Closed subset of R^n has an element of minimal norm

1. Apr 12, 2010

kingwinner

1. The problem statement, all variables and given/known data
a) Let V be a normed vector space. Then show that (by the triangle inequality) the function f(x)=||x|| is a Lipschitz function from V into [0,∞). In particular, f is uniformly continuous on V.

b) Show that a closed subset F of contains an element of minimal norm, that is, there is an x E F such that ||x||≤||y|| for all y E F. (here ||x|| refers to the usual Euclidean norm).
(hint: F may not be compact, so work on a suitable compact subset of F.)

2. Relevant equations
3. The attempt at a solution
I proved part a, but I really have no idea how to do part b. Why do we need compactness, and what is the suitable compact subset of F?

I hope someone can help me out! Thank you!

2. Apr 13, 2010

lanedance

just ideas that will need some working but hope they help

you want to take a compact subset of F, is a closed an bounded subset enough to be compact (it is in Rn - Hiene Borel)?

you could pick any element of F, then use it to set your bound, and show elements outside the bounded set have a larger norm

now you have a compact subset of a metric space and i seem to remember something along the lines of a continuous real valued function always takes a maximal & minimal value on a compact set...

Last edited: Apr 13, 2010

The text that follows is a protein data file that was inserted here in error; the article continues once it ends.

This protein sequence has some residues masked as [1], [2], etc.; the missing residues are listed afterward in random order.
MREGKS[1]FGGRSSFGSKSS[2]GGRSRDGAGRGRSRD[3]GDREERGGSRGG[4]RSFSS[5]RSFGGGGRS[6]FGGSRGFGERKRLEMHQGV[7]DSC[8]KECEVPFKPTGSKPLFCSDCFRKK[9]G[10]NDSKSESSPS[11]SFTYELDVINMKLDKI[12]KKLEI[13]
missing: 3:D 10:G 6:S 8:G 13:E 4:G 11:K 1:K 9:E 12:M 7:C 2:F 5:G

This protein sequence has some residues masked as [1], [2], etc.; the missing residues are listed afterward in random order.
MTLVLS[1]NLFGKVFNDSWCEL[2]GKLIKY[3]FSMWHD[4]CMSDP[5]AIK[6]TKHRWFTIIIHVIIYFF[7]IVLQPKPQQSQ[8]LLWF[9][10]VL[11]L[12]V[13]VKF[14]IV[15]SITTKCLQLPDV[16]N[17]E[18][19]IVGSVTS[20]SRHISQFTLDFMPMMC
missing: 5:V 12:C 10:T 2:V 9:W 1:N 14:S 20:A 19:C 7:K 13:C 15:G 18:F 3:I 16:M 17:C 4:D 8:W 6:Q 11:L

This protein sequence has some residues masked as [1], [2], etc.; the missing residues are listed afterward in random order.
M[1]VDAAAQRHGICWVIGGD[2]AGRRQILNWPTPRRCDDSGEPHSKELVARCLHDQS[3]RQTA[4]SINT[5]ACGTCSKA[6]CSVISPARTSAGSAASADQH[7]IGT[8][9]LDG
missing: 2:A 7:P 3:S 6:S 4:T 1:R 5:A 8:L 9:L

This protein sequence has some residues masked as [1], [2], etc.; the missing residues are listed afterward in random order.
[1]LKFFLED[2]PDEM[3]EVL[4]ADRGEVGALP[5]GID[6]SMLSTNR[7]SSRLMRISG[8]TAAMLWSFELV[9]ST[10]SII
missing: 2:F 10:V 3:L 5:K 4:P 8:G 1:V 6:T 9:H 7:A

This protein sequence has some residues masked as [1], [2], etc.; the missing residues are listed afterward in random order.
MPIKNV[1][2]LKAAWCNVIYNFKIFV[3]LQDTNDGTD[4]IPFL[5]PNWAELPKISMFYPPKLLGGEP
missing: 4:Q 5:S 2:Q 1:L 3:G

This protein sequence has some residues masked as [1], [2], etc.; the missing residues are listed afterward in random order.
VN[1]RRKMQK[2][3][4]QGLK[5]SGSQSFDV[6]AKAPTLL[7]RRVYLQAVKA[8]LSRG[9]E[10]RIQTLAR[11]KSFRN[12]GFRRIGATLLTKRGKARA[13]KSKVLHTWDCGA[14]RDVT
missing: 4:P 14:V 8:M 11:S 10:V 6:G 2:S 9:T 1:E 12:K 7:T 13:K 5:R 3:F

3. Apr 13, 2010

kingwinner

If we intersect F with a compact set K, will F intersect K stilll be compact? Why or why not?
Also, should we choose K to be very small? How can we formalize this choice of K? (i.e. what is the so-called suitable compact subset of F mentioned in the hint?)

"...and show elements outside the bounded set have a larger norm"
How??

4. Apr 13, 2010

JSuarez

Consider the closed balls of radius r, centred at the origin:

$$B\left(0,r\right)=\left\{x \in V:\left\|x\right\|\leq r\right\}$$

There must be one that intersects F. How do you go on from there?

5. Apr 13, 2010

kingwinner

Why does it have to intersect F?

And how can we show elements outside the bounded set have a larger norm? I don't get this idea at all. How is this possible? Can someone please explain this in greater detail?

Thanks a lot!

6. Apr 13, 2010

Office_Shredder

Staff Emeritus
By definition, elements outside the ball of radius r have a larger norm than elements inside a ball of radius r. Look at how Suarez described the set

7. Apr 14, 2010

JSuarez

For sufficiently large r, it must intersect F; otherwise, F would be empty.

8. Apr 17, 2010

kingwinner

What would go wrong if F were empty??

9. Apr 17, 2010

JSuarez

It wouldn't have an element with minimum norm; in fact, the original statement of your question should be "a closed nonempty subset F contains an element of minumum norm". As the empty set is closed, the statement is false without that condition.